The last time we spoke to the music collective known as Francis (read more here), they had released EP ‘The Long Way Back Around’. Now they’ve got a debut album It’s Not About What It Means to You, It’s What it Meant to Me - we found out more.
My Days Are Better With You is a bit more of an electronic pop sound – so there really is something for everyone.
What’s the latest iteration of Francis?
Francis are more of a collective to be honest. The recordings incorporate the talents of a bunch of different musicians – there are 3 different drummers and 3 different bass players on the record! We have a core line-up but the idea is to keep things open for people to dip in and out as required. A bit of a ‘Queens of the Stone Age’ vibe without the desert, or Dave Ghrol…
How would you describe your musical style?
It’s a broad style and something that I don’t want to necessarily pin down. Each song is very much it’s own and while I think we manage to keep a fairly uniform sound I try to incorporate as many genres as I like. Dip in and out so to speak.
I think this way of working gives a bit of something for everyone. You might not like the heavier stuff but then you might enjoy ‘Walk Away’ which is a solo acoustic ballad. My Days Are Better With You is a bit more of an electronic pop sound – so there really is something for everyone.
Tell us about your debut album It’s Not About What It Means to You, It’s What it Meant to Me. What’s it about?
It’s about what ever it means to you. Some of the songs have been around in my life for a long time – 10 years in one case. That has allowed them to really bed into existence and I found over time different lines and parts of the song evolve and mean something different down the road to what they may have done when first written. I could tell you what the songs were about when they were written but I’m much more interested in your story or how you relate to it.
When did you write it and where did you record it?
The album was recorded between the UK and Dubai. I was playing in a band in Dubai for a couple of years and the album was started there in bedrooms and hotel rooms. The second half of the album was almost exclusively recorded in Dubai but I was really struggling to get the first half of the album (which is much more acoustic led). Then when I got back to the UK I got together with Dale Luke Parker (drums), Jim Reece (bass) and Andy Hunt (bass) and we tracked 6 tracks together live in a studio in Northampton.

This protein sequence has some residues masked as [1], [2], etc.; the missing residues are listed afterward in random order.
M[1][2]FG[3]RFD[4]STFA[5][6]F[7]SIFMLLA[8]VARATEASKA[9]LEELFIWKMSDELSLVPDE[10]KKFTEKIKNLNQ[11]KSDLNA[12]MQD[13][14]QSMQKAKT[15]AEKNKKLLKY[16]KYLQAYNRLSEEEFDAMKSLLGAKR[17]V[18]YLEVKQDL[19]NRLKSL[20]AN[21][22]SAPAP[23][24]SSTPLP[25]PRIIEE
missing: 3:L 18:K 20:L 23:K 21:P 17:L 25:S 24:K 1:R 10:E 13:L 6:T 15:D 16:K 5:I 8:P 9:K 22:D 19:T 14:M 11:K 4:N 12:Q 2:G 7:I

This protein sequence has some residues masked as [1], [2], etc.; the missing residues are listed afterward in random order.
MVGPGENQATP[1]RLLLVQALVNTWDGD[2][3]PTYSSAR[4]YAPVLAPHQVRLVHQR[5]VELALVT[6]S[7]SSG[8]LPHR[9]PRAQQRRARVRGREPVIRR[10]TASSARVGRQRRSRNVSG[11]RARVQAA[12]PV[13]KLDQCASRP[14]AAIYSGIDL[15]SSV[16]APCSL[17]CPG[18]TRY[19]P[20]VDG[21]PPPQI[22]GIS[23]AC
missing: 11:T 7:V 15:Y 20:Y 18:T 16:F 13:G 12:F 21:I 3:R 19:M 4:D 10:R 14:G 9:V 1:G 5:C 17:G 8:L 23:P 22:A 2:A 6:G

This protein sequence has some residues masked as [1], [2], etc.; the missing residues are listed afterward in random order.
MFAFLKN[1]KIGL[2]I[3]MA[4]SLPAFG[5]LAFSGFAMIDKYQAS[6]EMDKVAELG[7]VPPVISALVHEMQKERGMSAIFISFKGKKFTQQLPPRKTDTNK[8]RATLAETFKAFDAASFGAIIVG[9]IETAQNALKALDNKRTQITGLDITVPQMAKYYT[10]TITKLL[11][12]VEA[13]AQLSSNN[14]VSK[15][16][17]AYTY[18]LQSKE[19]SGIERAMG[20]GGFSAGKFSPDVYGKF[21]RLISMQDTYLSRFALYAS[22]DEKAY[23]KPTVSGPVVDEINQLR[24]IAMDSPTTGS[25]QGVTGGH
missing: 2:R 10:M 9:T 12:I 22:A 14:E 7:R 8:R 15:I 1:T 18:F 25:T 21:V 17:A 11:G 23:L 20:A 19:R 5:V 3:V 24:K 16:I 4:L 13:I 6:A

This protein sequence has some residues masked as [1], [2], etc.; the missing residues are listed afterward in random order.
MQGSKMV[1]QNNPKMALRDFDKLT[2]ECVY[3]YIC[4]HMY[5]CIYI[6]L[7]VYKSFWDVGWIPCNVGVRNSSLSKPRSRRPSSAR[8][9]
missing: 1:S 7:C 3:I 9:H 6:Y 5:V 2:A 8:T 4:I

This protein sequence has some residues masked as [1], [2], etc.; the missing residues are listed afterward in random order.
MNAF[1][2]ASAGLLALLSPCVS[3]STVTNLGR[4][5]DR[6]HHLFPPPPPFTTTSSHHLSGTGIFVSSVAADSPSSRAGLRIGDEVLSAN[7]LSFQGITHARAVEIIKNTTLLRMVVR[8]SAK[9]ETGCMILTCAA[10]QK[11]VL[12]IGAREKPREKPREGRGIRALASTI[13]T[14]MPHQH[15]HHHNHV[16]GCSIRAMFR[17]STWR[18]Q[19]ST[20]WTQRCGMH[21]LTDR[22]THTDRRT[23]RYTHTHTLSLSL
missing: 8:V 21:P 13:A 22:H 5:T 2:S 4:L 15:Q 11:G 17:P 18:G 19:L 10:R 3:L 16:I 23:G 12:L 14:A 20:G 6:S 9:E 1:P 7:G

We just had drums, bass, acoustic and vocals tracking together – like you would have done back in the days of tape. It meant the flow of the tempo could move without messing around with click tracks. All the other instruments were then overdubbed.
Most of the record was written pre-Dubai, usually on the floor of my living room at 3am. The real witching hour!
How does ‘It’s Not About What It Means to You’ represent your style?
I think it’s a great representation of the diversity we are trying to achieve. We’re just trying to write songs that speak to people and so it is very song led. Who and what we are is open, maybe even free – I think what we do next will be really interesting as that’ll be something completely different again.
Can you talk us through each track?
‘Today’ was written in the summer of 2013. It started life as a poem which was inspired by watching some local Milton Keynes artists who were singing slightly more politically motivated songs which I thought was really interesting and something I recognised I hadn’t ever done before. In the fullness of time and in the fullness of the song I think the message it is trying to convey changes once you hit the middle 8 of the track and it becomes maybe about unrequited love however before that it’s an anti-war song. It can be about either, both or neither at this point.